Trans peace activist Bex Gerber converted to Judaism and was surprised by the anti-semitic backlash from her fellow progressives. “As soon as I put on the Star of David, I was accused of supporting apartheid by my former friends on the left.” This is their story.
Here’s what they don’t tell you when converting to Judaism: Everyone has an opinion on Israel. And once you convert, everyone has an opinion regarding your opinions on Israel.
To say I chose a rather interesting time to convert to Judaism is an understatement. Considering the current political climate, I’ll admit that I braced myself for certain negative reactions to my being Jewish. Being queer, transgender, and Hispanic, I’ve had my share of slurs thrown at me.
My social group and volunteer work are where I find a safe place from the nonsense outside. If things got bad after my conversion, I had this community to turn to. Imagine my surprise, then, to find accusations and anger not from the usual suspects, but from my own progressive communities. To give a few choice examples:
1) My Catholic parents bought me a Star of David necklace to celebrate my conversion. I showed this to someone I had attended numerous LGBT events with. Their response was to call it “pro-apartheid jewelry” and said I was wearing “that star on the Jewish flag.”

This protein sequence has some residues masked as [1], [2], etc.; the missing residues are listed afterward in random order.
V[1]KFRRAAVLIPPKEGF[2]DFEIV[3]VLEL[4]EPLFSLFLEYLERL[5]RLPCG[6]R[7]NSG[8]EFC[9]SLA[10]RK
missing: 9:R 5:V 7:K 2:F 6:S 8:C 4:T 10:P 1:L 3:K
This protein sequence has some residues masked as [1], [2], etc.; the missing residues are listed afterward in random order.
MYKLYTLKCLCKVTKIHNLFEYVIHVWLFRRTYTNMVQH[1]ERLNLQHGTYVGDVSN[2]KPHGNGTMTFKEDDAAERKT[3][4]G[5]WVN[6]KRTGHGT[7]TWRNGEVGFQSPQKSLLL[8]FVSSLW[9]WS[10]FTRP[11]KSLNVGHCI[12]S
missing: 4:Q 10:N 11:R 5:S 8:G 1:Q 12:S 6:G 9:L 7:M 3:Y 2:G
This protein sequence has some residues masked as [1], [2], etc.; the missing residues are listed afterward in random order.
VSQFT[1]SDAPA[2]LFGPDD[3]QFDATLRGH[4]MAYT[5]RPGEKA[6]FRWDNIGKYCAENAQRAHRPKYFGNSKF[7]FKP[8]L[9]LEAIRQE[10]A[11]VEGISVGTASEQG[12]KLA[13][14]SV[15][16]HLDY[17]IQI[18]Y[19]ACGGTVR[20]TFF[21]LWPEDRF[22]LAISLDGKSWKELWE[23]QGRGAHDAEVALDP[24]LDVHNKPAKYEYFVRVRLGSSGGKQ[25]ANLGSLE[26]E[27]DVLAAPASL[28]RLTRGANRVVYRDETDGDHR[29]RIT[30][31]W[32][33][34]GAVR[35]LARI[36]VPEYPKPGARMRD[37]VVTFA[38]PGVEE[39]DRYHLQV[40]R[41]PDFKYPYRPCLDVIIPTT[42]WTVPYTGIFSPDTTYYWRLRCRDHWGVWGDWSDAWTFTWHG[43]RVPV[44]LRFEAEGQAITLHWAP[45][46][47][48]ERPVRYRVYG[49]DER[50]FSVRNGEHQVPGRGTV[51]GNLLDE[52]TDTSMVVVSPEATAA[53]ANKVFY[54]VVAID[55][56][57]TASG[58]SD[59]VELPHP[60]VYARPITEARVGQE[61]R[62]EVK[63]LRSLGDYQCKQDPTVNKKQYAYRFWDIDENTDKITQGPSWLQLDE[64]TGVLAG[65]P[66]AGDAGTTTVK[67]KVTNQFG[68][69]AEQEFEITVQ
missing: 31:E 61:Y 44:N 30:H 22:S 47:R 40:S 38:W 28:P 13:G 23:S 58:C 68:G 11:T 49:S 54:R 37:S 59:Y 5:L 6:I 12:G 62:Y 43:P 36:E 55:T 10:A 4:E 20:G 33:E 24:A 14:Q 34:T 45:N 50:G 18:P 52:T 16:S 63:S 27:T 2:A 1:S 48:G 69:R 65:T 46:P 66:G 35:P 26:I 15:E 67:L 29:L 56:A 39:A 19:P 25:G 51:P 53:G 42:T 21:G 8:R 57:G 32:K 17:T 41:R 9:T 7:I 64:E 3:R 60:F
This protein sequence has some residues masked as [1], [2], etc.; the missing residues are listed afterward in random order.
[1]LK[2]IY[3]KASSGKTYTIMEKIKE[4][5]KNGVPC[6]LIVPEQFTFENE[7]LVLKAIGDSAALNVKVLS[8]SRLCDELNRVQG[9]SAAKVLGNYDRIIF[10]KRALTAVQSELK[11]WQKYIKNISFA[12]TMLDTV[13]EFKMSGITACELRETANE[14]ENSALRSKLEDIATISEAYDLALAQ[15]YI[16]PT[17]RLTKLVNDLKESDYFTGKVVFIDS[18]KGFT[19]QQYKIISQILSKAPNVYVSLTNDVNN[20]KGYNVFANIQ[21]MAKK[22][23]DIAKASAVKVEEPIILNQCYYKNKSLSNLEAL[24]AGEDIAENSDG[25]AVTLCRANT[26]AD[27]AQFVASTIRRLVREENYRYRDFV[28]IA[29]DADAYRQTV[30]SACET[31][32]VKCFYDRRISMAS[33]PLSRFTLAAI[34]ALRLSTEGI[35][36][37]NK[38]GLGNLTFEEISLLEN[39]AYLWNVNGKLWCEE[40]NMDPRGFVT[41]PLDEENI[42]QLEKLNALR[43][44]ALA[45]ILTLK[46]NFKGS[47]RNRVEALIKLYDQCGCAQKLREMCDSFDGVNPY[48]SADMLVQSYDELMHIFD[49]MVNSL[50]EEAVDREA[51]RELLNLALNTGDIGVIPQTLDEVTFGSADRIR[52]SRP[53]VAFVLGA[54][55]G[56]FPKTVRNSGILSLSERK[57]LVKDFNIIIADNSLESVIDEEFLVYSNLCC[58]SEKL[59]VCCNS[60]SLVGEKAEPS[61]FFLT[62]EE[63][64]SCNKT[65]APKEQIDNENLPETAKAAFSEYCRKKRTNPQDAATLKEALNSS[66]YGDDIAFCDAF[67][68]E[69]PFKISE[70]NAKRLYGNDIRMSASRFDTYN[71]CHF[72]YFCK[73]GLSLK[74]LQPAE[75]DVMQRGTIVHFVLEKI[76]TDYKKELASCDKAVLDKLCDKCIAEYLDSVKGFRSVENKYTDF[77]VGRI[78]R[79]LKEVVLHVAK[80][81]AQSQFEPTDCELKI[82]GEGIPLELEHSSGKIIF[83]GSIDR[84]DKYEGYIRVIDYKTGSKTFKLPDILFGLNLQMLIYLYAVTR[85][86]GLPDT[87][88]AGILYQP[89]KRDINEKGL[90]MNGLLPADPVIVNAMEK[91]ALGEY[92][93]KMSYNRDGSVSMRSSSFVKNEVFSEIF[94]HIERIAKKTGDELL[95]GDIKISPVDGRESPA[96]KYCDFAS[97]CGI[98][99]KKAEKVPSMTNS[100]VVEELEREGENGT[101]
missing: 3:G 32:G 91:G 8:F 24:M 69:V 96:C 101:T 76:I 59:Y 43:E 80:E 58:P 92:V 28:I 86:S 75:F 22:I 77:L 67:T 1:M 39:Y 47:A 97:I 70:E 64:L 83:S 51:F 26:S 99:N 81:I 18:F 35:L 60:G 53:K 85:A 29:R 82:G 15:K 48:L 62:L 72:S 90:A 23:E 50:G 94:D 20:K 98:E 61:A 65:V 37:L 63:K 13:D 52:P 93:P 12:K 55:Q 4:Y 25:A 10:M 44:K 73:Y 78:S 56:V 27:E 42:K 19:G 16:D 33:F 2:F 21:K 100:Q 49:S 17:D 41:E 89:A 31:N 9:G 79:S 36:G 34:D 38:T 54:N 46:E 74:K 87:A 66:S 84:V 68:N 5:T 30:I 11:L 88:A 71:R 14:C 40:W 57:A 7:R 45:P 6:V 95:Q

2) Whenever I mention my conversion to anyone in my larger social circle, the response is never congratulations. Four out of five times, I’m immediately grilled on my views regarding Israeli policy.
When I chose to convert, my rabbi made it very clear that conversion was just a ritual. “You’re already Jewish,” he told me. “This is confirmation of what already exists.” In some ways, that’s true. I was the same person when I entered the bet din as I was when I exited the mikveh. What has changed, though, is how others see me regardless of who or what I am.
Talking about my experiences today on social media, I was surprised by how many private messages I received from other Jewish folk (converts or not) who have experienced the same. So many of us have similar experiences. Honestly, I don’t know how to respond to that. I had hoped that my experiences were unique only because I wouldn’t wish negativity on anyone. Now I’ve discovered that, in many ways, anti-Semitism exists across the political spectrum. All that changes is how bigotry manifests. But what can you say to those who have already deemed you an aggressor?